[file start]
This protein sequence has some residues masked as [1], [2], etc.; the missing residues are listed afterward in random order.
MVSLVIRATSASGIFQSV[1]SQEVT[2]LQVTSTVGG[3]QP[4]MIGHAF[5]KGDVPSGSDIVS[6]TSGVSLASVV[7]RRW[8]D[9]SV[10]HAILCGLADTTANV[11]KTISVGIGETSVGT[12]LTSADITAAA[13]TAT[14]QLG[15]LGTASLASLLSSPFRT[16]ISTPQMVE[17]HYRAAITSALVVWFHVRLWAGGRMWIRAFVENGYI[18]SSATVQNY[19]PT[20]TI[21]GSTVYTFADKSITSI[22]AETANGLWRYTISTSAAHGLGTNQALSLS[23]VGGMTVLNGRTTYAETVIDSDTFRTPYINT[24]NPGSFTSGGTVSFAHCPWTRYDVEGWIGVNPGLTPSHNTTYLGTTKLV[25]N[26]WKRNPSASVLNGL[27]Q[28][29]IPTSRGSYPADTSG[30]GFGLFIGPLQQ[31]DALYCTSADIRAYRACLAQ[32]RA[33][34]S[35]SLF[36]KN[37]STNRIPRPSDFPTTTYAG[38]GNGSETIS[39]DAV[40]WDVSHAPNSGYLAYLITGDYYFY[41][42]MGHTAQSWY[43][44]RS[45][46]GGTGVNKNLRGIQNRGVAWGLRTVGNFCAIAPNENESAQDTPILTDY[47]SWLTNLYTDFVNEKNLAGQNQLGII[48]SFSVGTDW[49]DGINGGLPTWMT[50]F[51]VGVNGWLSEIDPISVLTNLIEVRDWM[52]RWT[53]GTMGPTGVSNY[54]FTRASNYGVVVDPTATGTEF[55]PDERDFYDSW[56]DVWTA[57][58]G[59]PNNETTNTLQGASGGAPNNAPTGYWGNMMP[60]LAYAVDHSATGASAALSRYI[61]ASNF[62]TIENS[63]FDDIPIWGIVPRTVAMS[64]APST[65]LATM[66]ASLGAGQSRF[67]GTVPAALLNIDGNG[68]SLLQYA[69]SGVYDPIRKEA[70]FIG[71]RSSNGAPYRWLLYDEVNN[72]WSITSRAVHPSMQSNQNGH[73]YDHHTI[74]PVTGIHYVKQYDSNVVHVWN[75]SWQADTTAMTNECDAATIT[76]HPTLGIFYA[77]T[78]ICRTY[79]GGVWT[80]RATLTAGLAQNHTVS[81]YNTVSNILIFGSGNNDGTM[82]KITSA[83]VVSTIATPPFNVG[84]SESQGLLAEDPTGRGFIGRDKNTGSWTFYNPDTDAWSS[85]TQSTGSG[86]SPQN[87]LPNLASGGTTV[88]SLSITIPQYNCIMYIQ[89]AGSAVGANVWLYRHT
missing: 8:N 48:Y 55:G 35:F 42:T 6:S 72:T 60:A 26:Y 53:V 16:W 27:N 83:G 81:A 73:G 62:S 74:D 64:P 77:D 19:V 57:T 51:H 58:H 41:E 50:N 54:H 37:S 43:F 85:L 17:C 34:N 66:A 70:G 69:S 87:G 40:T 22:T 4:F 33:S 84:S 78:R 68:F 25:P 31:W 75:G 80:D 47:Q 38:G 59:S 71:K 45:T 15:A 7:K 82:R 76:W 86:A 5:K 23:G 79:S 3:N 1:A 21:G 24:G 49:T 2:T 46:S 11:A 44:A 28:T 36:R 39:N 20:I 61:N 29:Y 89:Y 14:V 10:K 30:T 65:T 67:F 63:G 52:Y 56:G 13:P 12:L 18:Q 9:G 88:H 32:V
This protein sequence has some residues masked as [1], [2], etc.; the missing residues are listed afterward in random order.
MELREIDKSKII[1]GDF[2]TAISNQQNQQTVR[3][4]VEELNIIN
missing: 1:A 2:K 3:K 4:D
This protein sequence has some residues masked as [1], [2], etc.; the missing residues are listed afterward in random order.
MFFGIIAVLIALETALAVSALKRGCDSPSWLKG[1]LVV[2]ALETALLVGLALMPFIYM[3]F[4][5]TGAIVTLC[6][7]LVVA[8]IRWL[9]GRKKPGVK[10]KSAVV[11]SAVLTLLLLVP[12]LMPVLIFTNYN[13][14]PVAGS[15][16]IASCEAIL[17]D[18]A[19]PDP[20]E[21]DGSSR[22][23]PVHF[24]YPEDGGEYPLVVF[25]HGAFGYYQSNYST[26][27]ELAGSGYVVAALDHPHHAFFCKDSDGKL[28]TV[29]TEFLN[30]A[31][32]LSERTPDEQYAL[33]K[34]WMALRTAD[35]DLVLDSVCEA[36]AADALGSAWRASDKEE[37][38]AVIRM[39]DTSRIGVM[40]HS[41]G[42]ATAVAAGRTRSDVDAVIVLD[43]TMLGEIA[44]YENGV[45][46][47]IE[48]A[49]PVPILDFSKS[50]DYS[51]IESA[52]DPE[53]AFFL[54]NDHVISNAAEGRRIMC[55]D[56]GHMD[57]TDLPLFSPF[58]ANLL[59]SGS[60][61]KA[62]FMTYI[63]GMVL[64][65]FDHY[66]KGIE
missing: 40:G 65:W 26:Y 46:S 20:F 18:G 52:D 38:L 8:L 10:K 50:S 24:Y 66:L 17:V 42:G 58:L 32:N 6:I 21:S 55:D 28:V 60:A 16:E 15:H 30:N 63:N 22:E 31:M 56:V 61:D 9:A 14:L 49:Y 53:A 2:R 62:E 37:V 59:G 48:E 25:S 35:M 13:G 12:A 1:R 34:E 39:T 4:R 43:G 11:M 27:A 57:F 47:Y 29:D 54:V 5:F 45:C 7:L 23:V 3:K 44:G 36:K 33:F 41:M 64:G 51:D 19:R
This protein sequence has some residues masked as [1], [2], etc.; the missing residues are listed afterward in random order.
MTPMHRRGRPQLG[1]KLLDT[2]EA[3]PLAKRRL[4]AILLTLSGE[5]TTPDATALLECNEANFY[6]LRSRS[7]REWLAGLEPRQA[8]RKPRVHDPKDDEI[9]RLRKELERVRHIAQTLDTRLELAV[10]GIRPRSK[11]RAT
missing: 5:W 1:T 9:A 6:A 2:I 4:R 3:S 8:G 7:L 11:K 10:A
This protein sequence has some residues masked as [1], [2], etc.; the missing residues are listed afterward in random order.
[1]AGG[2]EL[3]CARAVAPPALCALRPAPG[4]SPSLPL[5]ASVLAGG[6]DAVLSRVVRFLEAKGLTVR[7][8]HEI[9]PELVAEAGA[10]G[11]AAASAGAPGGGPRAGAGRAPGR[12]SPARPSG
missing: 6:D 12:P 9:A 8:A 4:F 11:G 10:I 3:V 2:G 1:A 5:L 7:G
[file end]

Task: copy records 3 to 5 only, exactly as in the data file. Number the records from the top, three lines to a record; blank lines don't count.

This protein sequence has some residues masked as [1], [2], etc.; the missing residues are listed afterward in random order.
MFFGIIAVLIALETALAVSALKRGCDSPSWLKG[1]LVV[2]ALETALLVGLALMPFIYM[3]F[4][5]TGAIVTLC[6][7]LVVA[8]IRWL[9]GRKKPGVK[10]KSAVV[11]SAVLTLLLLVP[12]LMPVLIFTNYN[13][14]PVAGS[15][16]IASCEAIL[17]D[18]A[19]PDP[20]E[21]DGSSR[22][23]PVHF[24]YPEDGGEYPLVVF[25]HGAFGYYQSNYST[26][27]ELAGSGYVVAALDHPHHAFFCKDSDGKL[28]TV[29]TEFLN[30]A[31][32]LSERTPDEQYAL[33]K[34]WMALRTAD[35]DLVLDSVCEA[36]AADALGSAWRASDKEE[37][38]AVIRM[39]DTSRIGVM[40]HS[41]G[42]ATAVAAGRTRSDVDAVIVLD[43]TMLGEIA[44]YENGV[45][46][47]IE[48]A[49]PVPILDFSKS[50]DYS[51]IESA[52]DPE[53]AFFL[54]NDHVISNAAEGRRIMC[55]D[56]GHMD[57]TDLPLFSPF[58]ANLL[59]SGS[60][61]KA[62]FMTYI[63]GMVL[64][65]FDHY[66]KGIE
missing: 40:G 65:W 26:Y 46:S 20:F 18:G 52:D 38:L 8:L 10:K 50:S 24:Y 66:L 17:V 42:G 58:L 32:N 6:I 21:S 55:D 28:V 60:A 16:E 15:H 30:N 63:N 22:E 31:M 56:V 61:D 9:A 14:L 49:Y 53:A 2:R 62:E 37:V 59:G 48:E 25:S 35:M 13:G 12:A 1:R 34:E 39:T 4:R 43:G 11:M 27:A 57:F 47:Y 29:D 54:V 5:F 45:C 7:L 23:V 3:K 44:G 36:K 33:F 41:M 64:G 51:D 19:R
This protein sequence has some residues masked as [1], [2], etc.; the missing residues are listed afterward in random order.
MTPMHRRGRPQLG[1]KLLDT[2]EA[3]PLAKRRL[4]AILLTLSGE[5]TTPDATALLECNEANFY[6]LRSRS[7]REWLAGLEPRQA[8]RKPRVHDPKDDEI[9]RLRKELERVRHIAQTLDTRLELAV[10]GIRPRSK[11]RAT
missing: 5:W 1:T 9:A 6:A 2:I 4:R 3:S 8:G 7:L 11:K 10:A
This protein sequence has some residues masked as [1], [2], etc.; the missing residues are listed afterward in random order.
[1]AGG[2]EL[3]CARAVAPPALCALRPAPG[4]SPSLPL[5]ASVLAGG[6]DAVLSRVVRFLEAKGLTVR[7][8]HEI[9]PELVAEAGA[10]G[11]AAASAGAPGGGPRAGAGRAPGR[12]SPARPSG
missing: 6:D 12:P 9:A 8:A 4:F 11:G 10:I 3:V 2:G 1:A 5:L 7:G